SUMMARY / RELATED TOPICS

Gregorian calendar

The Gregorian calendar is the calendar used in most of the world. It is named after Pope Gregory XIII, who introduced it in October 1582; the calendar spaces leap years to make the average year 365.2425 days long, approximating the 365.2422-day tropical year, determined by the Earth's revolution around the Sun. The rule for leap years is: Every year, divisible by four is a leap year, except for years that are divisible by 100, but these centurial years are leap years if they are divisible by 400. For example, the years 1700, 1800, 1900 are not leap years, but the years 1600 and 2000 are; the calendar was developed as a correction to the Julian calendar, shortening the average year by 0.0075 days to stop the drift of the calendar with respect to the equinoxes. To deal with the 10 days' difference that this drift had reached, the date was advanced so that 4 October 1582 was followed by 15 October 1582. There was no discontinuity of the Anno Domini calendar era; the reform altered the lunar cycle used by the Church to calculate the date for Easter, restoring it to the time of the year as celebrated by the early Church.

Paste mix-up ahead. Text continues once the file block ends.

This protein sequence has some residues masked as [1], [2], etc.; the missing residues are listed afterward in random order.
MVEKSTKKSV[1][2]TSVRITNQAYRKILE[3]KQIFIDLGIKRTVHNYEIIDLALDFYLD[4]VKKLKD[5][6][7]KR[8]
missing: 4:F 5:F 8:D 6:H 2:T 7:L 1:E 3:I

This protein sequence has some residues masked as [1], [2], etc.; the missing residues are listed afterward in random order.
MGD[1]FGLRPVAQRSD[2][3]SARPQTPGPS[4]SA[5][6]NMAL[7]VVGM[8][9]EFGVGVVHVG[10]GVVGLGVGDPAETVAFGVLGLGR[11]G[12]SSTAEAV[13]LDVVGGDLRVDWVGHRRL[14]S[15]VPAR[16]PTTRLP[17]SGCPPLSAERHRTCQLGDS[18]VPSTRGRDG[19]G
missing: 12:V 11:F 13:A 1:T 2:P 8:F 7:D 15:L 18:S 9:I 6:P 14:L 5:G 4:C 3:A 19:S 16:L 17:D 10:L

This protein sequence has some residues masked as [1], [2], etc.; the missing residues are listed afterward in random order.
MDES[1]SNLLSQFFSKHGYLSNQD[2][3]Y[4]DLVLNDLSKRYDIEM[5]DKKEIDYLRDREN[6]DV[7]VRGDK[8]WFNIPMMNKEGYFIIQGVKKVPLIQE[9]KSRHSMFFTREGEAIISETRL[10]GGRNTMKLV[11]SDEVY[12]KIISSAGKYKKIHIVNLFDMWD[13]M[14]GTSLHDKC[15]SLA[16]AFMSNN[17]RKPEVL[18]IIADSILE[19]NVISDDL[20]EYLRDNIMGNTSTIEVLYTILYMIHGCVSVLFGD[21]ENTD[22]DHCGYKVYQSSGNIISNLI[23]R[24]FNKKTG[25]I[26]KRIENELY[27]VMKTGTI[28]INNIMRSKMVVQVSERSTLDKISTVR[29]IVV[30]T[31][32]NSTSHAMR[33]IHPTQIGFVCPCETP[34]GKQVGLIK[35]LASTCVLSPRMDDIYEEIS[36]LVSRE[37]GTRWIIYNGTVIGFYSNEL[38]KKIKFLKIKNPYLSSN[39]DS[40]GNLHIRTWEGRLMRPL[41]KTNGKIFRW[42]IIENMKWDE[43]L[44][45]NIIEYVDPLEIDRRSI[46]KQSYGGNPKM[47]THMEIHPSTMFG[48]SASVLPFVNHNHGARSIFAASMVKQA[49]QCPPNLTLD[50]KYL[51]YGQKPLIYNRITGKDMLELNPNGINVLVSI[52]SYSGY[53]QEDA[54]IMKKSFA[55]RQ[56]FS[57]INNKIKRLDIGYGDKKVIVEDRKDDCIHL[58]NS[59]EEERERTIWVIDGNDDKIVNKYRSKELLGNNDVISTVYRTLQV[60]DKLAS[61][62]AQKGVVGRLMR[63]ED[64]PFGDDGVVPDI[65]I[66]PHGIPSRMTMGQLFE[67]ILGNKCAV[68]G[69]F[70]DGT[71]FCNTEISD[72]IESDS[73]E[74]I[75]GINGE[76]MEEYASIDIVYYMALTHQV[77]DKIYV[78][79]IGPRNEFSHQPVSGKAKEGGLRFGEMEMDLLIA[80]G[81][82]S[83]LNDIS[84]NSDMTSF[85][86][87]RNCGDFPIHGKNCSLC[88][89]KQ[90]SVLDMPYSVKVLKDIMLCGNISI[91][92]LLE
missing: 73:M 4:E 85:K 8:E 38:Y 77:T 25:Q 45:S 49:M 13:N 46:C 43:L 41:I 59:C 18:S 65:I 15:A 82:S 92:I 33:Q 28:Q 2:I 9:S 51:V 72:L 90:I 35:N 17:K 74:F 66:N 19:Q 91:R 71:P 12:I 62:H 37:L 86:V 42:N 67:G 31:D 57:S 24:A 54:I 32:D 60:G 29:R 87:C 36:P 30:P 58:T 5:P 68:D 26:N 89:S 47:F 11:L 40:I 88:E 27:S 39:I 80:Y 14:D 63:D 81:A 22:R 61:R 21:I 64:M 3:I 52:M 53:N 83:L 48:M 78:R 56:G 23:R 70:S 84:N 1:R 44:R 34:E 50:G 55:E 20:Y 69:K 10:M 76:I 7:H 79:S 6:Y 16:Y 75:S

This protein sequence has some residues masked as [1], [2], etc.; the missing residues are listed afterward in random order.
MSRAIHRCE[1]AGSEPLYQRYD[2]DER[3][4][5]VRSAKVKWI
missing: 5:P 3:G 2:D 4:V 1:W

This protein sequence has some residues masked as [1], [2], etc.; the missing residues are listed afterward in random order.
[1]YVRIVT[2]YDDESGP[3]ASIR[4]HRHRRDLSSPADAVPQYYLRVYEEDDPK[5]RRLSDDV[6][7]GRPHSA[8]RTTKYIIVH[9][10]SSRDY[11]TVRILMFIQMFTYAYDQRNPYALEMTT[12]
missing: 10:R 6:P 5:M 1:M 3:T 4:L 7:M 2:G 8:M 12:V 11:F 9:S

The reform was adopted by the Catholic countries of Europe and their overseas possessions. Over the next three centuries, the Protestant and Eastern Orthodox countries moved to what they called the Improved calendar, with Greece being the last European country to adopt the calendar in 1923. To unambiguously specify a date during the transition period, dual dating is sometimes used to specify both Old Style and New Style dates. Due to globalization in the 20th century, the calendar has been adopted by most non-Western countries for civil purposes; the calendar era carries the alternative secular name of "Common Era". The Gregorian calendar is a solar calendar with 12 months of 28–31 days each. A regular Gregorian year consists of 365 days, but in certain years known as leap years, a leap day is added to February. Gregorian years are identified by consecutive year numbers. A calendar date is specified by the year, the month, the day of the month. Although the calendar year runs from 1 January to 31 December, at previous times year numbers were based on a different starting point within the calendar.